With a strong May and June, Q2 finished on a high, but how does it stack up to previous quarters? And what does Q2 mean for the rest of the year? Welcome to our Q2 Nordic funding analysis where we will answer these questions and more.
A few quick notes on methodology before we begin:
* We only record private minority (equity and loan) investments into Nordic tech companies
** Ultimately we decide to leave out Unity from this analysis due to them being headquartered in the United States for quite some time now, for anyone who disagrees, just add ‘1’ to the number of investments and $400 million to the totals.
*** We did not include Snow Software’s $120 million round as they are majority-owned by buyout fund Vitruvian (Thanks to Bjorn Bergstrom for alerting us to this)
Now, on to the good news, Q2 2017 saw the second highest number of investments we’ve ever recorded in a quarter in the Nordics, only coming in behind Q4 of last year. Even though there was only a 9.1% increase from Q1, this meant that investments were pushing the 200 mark again, eventually finishing on 197. We have talked a lot about the number of investments flatlining recently, and while the peak wasn’t surpassed, this is still a strong move towards growth once more, especially when you consider that this in fact a 23.9% year on year growth when compared directly to Q2 2016.
There was one record set this quarter though. If we remove Spotify’s $526 million and $1 billion investments from the equation, this was actually the most capital that’s been invested in the region within one quarter, comfortably passing the $500 million mark at $561.7 million.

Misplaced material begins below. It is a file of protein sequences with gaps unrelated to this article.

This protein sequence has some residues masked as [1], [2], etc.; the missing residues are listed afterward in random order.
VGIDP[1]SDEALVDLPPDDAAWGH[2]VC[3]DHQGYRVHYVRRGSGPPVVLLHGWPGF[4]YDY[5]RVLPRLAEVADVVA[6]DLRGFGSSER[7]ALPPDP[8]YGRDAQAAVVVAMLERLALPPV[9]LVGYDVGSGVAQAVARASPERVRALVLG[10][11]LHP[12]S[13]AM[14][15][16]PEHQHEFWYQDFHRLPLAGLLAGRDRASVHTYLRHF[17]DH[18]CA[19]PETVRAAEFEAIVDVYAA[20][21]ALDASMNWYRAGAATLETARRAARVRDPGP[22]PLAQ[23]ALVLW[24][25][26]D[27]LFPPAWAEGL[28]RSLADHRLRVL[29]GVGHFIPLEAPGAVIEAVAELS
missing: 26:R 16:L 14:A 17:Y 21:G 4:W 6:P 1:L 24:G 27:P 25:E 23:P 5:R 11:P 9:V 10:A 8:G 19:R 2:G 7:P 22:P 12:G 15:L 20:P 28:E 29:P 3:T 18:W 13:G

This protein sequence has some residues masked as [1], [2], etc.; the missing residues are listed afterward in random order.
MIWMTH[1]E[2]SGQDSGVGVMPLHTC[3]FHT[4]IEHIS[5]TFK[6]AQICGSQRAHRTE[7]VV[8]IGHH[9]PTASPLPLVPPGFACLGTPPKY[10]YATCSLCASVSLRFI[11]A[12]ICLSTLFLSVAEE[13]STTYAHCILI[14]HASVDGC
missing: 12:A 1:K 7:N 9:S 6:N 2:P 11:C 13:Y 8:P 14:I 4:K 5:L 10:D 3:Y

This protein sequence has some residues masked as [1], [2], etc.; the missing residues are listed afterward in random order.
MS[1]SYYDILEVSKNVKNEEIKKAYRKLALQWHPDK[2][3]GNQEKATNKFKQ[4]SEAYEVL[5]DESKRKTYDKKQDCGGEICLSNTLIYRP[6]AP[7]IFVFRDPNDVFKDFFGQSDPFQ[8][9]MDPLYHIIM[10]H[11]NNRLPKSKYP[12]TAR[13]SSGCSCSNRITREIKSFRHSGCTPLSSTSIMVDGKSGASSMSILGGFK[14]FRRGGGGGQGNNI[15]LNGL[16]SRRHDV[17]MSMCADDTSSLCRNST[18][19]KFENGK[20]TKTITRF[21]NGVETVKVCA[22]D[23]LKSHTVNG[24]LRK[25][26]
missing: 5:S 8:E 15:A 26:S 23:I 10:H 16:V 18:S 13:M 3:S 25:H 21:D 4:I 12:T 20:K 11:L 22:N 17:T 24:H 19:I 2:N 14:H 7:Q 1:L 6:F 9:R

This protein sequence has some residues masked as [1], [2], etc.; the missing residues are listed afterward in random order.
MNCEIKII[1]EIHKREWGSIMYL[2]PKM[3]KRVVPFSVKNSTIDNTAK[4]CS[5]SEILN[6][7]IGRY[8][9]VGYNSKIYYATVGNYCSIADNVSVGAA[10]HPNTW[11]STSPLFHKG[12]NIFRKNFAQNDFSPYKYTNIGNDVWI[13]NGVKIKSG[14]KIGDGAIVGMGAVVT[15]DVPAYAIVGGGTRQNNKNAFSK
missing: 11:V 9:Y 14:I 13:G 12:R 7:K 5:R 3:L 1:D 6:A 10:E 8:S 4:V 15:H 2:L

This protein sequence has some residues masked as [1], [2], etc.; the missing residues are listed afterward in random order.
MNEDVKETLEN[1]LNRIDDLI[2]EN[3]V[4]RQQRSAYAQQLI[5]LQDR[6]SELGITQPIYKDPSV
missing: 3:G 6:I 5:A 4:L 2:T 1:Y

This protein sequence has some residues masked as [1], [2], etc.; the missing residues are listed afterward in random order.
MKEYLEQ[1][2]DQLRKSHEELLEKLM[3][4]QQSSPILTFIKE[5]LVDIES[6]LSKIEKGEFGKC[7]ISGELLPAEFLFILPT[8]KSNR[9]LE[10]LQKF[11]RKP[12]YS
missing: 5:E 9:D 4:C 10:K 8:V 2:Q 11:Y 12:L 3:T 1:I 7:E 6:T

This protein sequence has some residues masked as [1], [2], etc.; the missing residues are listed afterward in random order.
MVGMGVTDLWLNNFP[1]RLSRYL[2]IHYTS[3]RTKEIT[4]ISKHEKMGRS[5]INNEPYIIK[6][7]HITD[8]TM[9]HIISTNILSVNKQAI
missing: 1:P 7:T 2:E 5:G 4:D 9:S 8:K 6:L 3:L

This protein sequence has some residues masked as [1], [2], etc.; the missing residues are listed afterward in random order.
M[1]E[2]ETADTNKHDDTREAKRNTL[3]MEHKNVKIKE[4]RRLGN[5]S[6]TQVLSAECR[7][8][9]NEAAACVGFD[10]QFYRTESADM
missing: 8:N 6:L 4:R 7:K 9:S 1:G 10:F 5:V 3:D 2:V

This puts 2017 on course to surpass $2 billion raised this year even without a possibility of a Spotify monster round, a significant step forward for an ecosystem that had never surpassed $1 billion in a calendar year until 2015. And all this without any funding rounds above $100 million, demonstrating that this is predominantly due to a higher number of larger rounds rather than one or two monster rounds, a much healthier way of achieving high amounts of capital invested.
All Nordic countries except Denmark had a stronger Q2 than Q1 for investment, with Finland seeing the highest growth with a 53.8% increase from Q1. We’ll delve deeper into the individual country’s performances in specific analyses next week.
In order to get a sense of where the increases are happening, it serves us well to look at the number of investments per round size compared to Q2 2016. This actually makes it pretty clear to see how the investment scene in the Nordics is evolving as all investments under $1 million are pretty much level with last year with impressive growth occurring in three brackets: $1-3 million, $10-20 million and $20-50 million. There is also (less dramatic) growth in the $5-10 million range. This also helps us understand how this was a record quarter for capital invested.
The large number of companies who received early-stage funding in the last 18 months or so are now moving through the pipeline with a large number of them clearly able to find further financing.
This comparison also surprisingly shows that early-stage funding hasn’t really increased in the last 12 months, with an almost identical number of companies being funded in the below $1 million range.
FinTech had to make do with being joint first this quarter, with Health and Wellness having a particularly strong Q2. The only movement in the usual top 5 was Entertainment and Media knocking out Retail. A strong June meant Energy and VR and AR featured, while Travel and Transport was the surprising addition to the usual suspects who all managed to record a double figure number of investments.
Although an increase on Q1’s 16.2%, Q2’s 19.3% is still significantly lower than in previous years, considering the increase we’ve seen in later rounds, this shows just how strong the local investment ecosystem is today.
In conclusion, Q2 was a strong quarter and one that demonstrates that the Nordics is robust enough to recover from slower quarters and has enough companies strong enough to move through the funding pipeline, attracting a significant amount of investments and capital to remain one of Europe’s strongest hubs for attracting venture capital.